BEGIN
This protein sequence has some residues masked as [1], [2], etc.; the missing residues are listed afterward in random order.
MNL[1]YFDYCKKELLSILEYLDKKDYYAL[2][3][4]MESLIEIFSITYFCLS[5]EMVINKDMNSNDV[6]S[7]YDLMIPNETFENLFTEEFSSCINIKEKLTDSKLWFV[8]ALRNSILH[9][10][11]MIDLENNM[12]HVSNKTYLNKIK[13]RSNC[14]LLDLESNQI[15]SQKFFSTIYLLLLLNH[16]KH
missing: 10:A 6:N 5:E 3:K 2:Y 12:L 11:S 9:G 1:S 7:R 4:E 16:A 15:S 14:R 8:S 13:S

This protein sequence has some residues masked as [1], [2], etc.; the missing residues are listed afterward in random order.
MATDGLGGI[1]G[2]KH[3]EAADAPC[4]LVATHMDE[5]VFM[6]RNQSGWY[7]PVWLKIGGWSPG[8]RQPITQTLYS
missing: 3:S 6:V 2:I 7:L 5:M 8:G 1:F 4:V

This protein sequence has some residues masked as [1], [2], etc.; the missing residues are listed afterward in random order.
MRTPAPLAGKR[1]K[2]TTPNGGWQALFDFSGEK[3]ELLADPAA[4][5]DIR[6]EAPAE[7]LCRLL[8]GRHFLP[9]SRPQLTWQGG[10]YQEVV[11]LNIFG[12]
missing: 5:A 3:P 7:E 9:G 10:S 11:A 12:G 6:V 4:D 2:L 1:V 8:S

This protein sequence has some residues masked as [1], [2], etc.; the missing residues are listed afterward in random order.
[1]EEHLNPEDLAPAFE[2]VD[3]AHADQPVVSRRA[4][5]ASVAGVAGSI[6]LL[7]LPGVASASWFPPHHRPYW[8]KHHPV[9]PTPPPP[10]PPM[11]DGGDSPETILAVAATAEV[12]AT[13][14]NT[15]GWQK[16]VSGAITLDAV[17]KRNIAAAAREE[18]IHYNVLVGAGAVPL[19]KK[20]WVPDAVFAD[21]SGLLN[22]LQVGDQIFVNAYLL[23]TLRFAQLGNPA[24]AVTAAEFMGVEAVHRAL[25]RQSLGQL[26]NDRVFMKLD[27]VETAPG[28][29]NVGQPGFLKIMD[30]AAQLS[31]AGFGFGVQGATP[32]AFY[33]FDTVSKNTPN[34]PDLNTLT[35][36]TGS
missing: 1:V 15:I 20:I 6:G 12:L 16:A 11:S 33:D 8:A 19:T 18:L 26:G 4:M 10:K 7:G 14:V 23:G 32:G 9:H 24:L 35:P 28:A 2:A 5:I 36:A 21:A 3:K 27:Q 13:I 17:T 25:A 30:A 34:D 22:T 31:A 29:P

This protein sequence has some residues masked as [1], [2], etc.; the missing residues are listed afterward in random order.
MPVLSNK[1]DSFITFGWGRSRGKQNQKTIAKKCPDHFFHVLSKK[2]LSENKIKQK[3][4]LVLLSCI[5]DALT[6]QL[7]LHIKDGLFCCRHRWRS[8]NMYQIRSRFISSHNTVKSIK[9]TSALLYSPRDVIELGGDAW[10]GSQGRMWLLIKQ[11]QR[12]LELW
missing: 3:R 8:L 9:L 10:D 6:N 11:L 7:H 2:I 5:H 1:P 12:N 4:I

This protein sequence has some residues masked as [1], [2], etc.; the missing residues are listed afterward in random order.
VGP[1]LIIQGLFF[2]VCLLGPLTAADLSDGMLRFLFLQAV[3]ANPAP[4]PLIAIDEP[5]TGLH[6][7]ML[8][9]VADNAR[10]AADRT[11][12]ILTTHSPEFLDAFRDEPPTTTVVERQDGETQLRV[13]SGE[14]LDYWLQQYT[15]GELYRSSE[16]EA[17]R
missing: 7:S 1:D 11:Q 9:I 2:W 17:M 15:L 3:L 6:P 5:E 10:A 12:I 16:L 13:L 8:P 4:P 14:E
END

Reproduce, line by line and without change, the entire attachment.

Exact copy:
This protein sequence has some residues masked as [1], [2], etc.; the missing residues are listed afterward in random order.
MNL[1]YFDYCKKELLSILEYLDKKDYYAL[2][3][4]MESLIEIFSITYFCLS[5]EMVINKDMNSNDV[6]S[7]YDLMIPNETFENLFTEEFSSCINIKEKLTDSKLWFV[8]ALRNSILH[9][10][11]MIDLENNM[12]HVSNKTYLNKIK[13]RSNC[14]LLDLESNQI[15]SQKFFSTIYLLLLLNH[16]KH
missing: 10:A 6:N 5:E 3:K 2:Y 12:L 11:S 9:G 1:S 7:R 4:E 16:A 15:S 14:R 8:S 13:S

This protein sequence has some residues masked as [1], [2], etc.; the missing residues are listed afterward in random order.
MATDGLGGI[1]G[2]KH[3]EAADAPC[4]LVATHMDE[5]VFM[6]RNQSGWY[7]PVWLKIGGWSPG[8]RQPITQTLYS
missing: 3:S 6:V 2:I 7:L 5:M 8:G 1:F 4:V

This protein sequence has some residues masked as [1], [2], etc.; the missing residues are listed afterward in random order.
MRTPAPLAGKR[1]K[2]TTPNGGWQALFDFSGEK[3]ELLADPAA[4][5]DIR[6]EAPAE[7]LCRLL[8]GRHFLP[9]SRPQLTWQGG[10]YQEVV[11]LNIFG[12]
missing: 5:A 3:P 7:E 9:G 10:S 11:A 12:G 6:V 4:D 2:L 1:V 8:S

This protein sequence has some residues masked as [1], [2], etc.; the missing residues are listed afterward in random order.
[1]EEHLNPEDLAPAFE[2]VD[3]AHADQPVVSRRA[4][5]ASVAGVAGSI[6]LL[7]LPGVASASWFPPHHRPYW[8]KHHPV[9]PTPPPP[10]PPM[11]DGGDSPETILAVAATAEV[12]AT[13][14]NT[15]GWQK[16]VSGAITLDAV[17]KRNIAAAAREE[18]IHYNVLVGAGAVPL[19]KK[20]WVPDAVFAD[21]SGLLN[22]LQVGDQIFVNAYLL[23]TLRFAQLGNPA[24]AVTAAEFMGVEAVHRAL[25]RQSLGQL[26]NDRVFMKLD[27]VETAPG[28][29]NVGQPGFLKIMD[30]AAQLS[31]AGFGFGVQGATP[32]AFY[33]FDTVSKNTPN[34]PDLNTLT[35][36]TGS
missing: 1:V 15:I 20:I 6:G 12:L 16:A 11:S 33:D 8:A 19:T 18:L 26:G 4:M 10:K 7:G 14:V 23:G 32:G 9:H 24:L 35:P 28:A 2:A 5:I 36:A 21:A 3:K 27:Q 13:I 17:T 25:A 30:A 34:D 22:T 31:A 29:P

This protein sequence has some residues masked as [1], [2], etc.; the missing residues are listed afterward in random order.
MPVLSNK[1]DSFITFGWGRSRGKQNQKTIAKKCPDHFFHVLSKK[2]LSENKIKQK[3][4]LVLLSCI[5]DALT[6]QL[7]LHIKDGLFCCRHRWRS[8]NMYQIRSRFISSHNTVKSIK[9]TSALLYSPRDVIELGGDAW[10]GSQGRMWLLIKQ[11]QR[12]LELW
missing: 3:R 8:L 9:L 10:D 6:N 11:L 7:H 2:I 5:H 1:P 12:N 4:I

This protein sequence has some residues masked as [1], [2], etc.; the missing residues are listed afterward in random order.
VGP[1]LIIQGLFF[2]VCLLGPLTAADLSDGMLRFLFLQAV[3]ANPAP[4]PLIAIDEP[5]TGLH[6][7]ML[8][9]VADNAR[10]AADRT[11][12]ILTTHSPEFLDAFRDEPPTTTVVERQDGETQLRV[13]SGE[14]LDYWLQQYT[15]GELYRSSE[16]EA[17]R
missing: 7:S 1:D 11:Q 9:I 2:W 17:M 15:L 3:L 6:P 5:E 10:A 12:I 16:L 13:L 8:P 4:P 14:E